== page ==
Why do we need more defense systems?
Israel has assumed second place - after the United States - on the list of countries developing and obtaining anti-missile and rocket systems.
When I asked one of the Knesset's Foreign Affairs and Defense Committee members last week what he knew about Kela David (David's Sling), he replied honestly that he hadn't a clue. Not wanting to embarrass him further I refrained from asking him about Arrow 3's future performance or about Iron Dome's severe limitations.
He does not know because nobody bothered to tell him, since defense officials make decisions on developing expensive weapons systems without having to explain or persuade policy-makers. In any case, every decision made by the Defense Ministry's Administration for the Development of Weapons and the Technological Industry (known by its Hebrew acronym Maf'at) is eagerly adopted by MKs and ministers alike (that is, if they hear about it).
Thus, following decisions that our elected officials have neither scrutinized nor understood, Israel has assumed second place - after the United States - on the list of countries developing and obtaining anti-missile and rocket systems.
Israel itself is developing and manufacturing no less than four defense systems (Arrow 2, Iron Dome, Kela David and Arrow 3) and has also purchased one system (Patriot) from the United States. Had the ministers and members of the Foreign Affairs and Defense Committee bothered to take an interest, they would have discovered that defense systems are being developed vigorously right under their noses and with their approval. Some of this activity is completely superfluous.
The outstanding cases in point are Kela David and Arrow 3. Although these systems' development began several years ago, it is near impossible to find even one politician who knows their nature or can explain the logic behind their expensive development and purchase.
Two of these anti-missile and rocket defense systems (Arrow 2 and Patriot) were developed and bought a long time before it was decided to develop Kela David. The development of yet another (Iron Dome) was decided on after the Second Lebanon War. An examination of these systems' performance and missions indicates that they are supposed to cover all necessary ranges, from four-kilometer-range rockets to ballistic missiles with a range of more than 3,000 kilometers. So it is not clear why we need another defense system, whose range overlaps with the existing ones.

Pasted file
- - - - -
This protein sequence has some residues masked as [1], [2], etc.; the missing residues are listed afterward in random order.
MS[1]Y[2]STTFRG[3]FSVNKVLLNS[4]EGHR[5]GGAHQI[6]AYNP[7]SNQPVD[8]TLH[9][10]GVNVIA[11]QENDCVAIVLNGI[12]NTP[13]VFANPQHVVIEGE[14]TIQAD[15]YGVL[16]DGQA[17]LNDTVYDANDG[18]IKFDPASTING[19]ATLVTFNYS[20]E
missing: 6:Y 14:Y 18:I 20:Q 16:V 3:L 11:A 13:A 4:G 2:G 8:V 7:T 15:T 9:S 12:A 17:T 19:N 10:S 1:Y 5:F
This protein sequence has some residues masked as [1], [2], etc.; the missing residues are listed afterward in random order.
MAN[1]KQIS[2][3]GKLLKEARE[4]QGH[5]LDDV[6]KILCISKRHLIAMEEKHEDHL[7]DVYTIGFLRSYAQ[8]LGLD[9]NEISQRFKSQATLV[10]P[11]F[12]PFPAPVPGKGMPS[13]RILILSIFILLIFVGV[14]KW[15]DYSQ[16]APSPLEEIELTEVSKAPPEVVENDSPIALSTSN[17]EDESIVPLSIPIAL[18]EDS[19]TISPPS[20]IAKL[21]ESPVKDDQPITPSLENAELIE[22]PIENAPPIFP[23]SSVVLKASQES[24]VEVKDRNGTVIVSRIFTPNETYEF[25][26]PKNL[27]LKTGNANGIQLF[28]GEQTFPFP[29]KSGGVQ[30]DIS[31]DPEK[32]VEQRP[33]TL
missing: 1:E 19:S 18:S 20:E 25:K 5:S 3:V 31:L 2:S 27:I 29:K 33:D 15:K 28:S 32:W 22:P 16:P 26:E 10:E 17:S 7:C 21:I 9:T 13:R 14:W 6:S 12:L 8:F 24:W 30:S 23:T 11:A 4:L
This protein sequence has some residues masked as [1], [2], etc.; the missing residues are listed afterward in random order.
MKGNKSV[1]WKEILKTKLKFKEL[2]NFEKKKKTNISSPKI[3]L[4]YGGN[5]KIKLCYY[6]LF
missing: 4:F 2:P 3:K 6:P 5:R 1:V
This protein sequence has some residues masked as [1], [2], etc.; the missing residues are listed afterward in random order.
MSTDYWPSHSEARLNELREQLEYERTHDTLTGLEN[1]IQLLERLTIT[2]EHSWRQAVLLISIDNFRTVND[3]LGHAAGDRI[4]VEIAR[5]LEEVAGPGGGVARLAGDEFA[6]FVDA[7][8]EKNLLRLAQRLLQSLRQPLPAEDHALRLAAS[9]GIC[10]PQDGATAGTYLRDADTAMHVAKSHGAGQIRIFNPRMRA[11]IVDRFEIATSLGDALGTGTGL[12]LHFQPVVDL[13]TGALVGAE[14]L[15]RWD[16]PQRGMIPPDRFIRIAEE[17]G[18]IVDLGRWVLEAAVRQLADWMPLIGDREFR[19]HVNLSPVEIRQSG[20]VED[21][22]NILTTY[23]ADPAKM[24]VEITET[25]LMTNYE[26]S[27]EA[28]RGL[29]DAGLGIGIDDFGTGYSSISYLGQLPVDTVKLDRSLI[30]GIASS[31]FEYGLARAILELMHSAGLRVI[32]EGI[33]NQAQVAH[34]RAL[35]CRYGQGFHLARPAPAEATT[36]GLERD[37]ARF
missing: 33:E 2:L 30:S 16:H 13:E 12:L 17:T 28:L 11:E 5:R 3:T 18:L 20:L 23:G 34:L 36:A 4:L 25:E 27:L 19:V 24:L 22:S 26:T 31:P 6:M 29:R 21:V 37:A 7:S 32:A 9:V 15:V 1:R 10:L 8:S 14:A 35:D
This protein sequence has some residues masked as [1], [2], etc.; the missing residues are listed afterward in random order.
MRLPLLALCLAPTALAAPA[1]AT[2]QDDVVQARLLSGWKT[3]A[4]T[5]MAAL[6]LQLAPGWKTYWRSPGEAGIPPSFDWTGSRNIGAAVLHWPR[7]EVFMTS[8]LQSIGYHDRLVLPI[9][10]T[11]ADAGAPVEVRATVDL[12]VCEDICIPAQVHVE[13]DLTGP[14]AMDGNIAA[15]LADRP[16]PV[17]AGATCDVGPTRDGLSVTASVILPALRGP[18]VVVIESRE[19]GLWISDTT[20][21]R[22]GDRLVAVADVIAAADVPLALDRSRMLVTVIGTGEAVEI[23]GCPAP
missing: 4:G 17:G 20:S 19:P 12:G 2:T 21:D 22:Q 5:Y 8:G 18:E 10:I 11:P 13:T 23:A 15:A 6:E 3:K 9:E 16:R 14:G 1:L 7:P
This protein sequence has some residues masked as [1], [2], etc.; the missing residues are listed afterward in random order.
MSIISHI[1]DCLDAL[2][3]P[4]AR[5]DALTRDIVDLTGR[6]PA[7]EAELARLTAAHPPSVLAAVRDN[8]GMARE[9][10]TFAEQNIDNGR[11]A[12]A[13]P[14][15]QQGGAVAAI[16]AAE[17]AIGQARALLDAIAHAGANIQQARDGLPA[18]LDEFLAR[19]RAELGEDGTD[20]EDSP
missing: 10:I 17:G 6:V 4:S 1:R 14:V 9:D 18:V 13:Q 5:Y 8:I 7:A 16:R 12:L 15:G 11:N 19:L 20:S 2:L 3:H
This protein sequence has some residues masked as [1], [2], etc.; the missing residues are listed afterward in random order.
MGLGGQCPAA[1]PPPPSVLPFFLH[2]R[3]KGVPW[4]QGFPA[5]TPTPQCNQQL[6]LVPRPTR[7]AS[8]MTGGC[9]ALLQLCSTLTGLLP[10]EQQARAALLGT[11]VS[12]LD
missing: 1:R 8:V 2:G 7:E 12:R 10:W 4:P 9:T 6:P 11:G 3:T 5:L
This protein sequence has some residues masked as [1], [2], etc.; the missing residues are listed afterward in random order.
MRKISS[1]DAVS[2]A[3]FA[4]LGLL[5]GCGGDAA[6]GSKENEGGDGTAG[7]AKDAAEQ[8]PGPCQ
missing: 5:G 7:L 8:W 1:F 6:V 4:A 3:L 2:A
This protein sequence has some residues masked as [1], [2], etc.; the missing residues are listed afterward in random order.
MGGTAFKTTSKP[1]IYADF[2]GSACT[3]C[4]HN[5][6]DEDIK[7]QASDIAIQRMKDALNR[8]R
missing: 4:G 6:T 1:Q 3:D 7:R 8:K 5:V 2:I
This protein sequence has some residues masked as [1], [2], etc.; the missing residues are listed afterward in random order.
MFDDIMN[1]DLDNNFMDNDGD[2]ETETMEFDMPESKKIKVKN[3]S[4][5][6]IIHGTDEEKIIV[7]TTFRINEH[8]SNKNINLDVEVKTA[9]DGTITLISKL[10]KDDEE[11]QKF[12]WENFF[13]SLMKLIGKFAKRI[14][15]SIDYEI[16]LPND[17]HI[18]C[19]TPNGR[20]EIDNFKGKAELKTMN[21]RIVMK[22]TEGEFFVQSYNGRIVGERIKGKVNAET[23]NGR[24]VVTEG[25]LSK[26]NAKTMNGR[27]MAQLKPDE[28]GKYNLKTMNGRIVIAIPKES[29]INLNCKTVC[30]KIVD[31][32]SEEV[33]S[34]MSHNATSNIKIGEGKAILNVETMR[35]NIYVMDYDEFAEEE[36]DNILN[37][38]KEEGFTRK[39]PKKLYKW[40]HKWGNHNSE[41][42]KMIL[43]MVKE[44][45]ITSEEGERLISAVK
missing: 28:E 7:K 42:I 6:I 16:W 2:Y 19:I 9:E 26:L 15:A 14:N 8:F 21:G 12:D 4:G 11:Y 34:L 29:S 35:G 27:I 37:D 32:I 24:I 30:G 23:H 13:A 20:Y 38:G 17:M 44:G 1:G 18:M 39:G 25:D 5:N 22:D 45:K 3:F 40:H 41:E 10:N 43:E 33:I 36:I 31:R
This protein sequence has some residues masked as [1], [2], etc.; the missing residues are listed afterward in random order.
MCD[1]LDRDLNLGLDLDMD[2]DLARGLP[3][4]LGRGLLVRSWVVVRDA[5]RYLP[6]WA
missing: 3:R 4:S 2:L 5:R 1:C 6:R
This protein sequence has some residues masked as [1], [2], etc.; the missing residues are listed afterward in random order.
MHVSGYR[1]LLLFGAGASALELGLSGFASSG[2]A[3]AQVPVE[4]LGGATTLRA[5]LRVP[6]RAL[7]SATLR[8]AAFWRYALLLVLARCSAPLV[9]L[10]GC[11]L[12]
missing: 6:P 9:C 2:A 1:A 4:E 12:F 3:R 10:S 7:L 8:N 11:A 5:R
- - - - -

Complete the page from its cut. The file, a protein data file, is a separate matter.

Moreover, the cost of achieving Kela David's objectives is so high that it puts the justification for its existence into question. The crux behind the decision to develop Kela David is the need to deal with middle-range rockets (40 to 250 kilometers), like those Hezbollah has. The problem is that Hezbollah has thousands of such rockets (which are relatively cheap), while a Kela David missile will cost about $300,000 to $400,000, according to the manufacturer, Rafael Advanced Defense Systems. Independent experts even estimate the cost at some $1 million each. Thus, it is clear that their high cost means the Israel Defense Forces will not be able to buy large quantities of Kela David missiles, certainly not in the amounts needed to counter the thousands of rockets Hezbollah can launch.
In addition, Kela David has another objective - to defend against cruise missiles. But intercepting rockets has nothing to do with intercepting cruise missiles. Adjusting the system to handle both would increase its price considerably, requiring additional advanced and very pricey sensors, to be added to the old intercepting missiles.
Meanwhile, Israel Aerospace Industries is developing Arrow 3, whose objective is surreal: The system is supposed to provide Israel with a hermetic defense, no less. In other words, no ballistic missile launched toward Israel would reach its target. From a technological perspective, this is simply impossible. As advanced and expensive as the technology may be, it cannot be foolproof.
This conclusion necessarily has far-reaching implications for Israel's policy vis-a-vis a future Iranian nuclear threat. Even one or two nuclear missiles striking the Dan Region would be an intolerable price for Israel to pay. The realization that no defense system can intercept all the ballistic missiles launched at the country should force decision-makers to conclude that they must base their policy on deterrence, not defense. This shift occurred in the United States already more than 40 years ago.
Successive American administrations (and Moscow's leaders, too) started to center their policy vis-a-vis nuclear ballistic threats on deterrence, renouncing missile defense systems completely. The danger is that the developers of Arrow 3 may persuade policy-makers that the system would assure Israel's hermetic defense and that no Iranian missile would reach its target. This is a dangerous illusion, which could result in a defense-based policy that would not only be incapable of preventing catastrophe but would also be terribly expensive.
Ministers and MKs had better start paying attention to the goings-on in Maf'at. This body is adding tens of billions of dollars in obligations onto the state budget, based in many cases on false planning and assumptions. This is not just a waste of public funds - it constitutes a threat to national security.
A State Comptroller's report is expected to be released on this matter soon, to help those ministers who want to understand the critical role that Maf'at plays in shaping the future of the defense system - and our own future, too.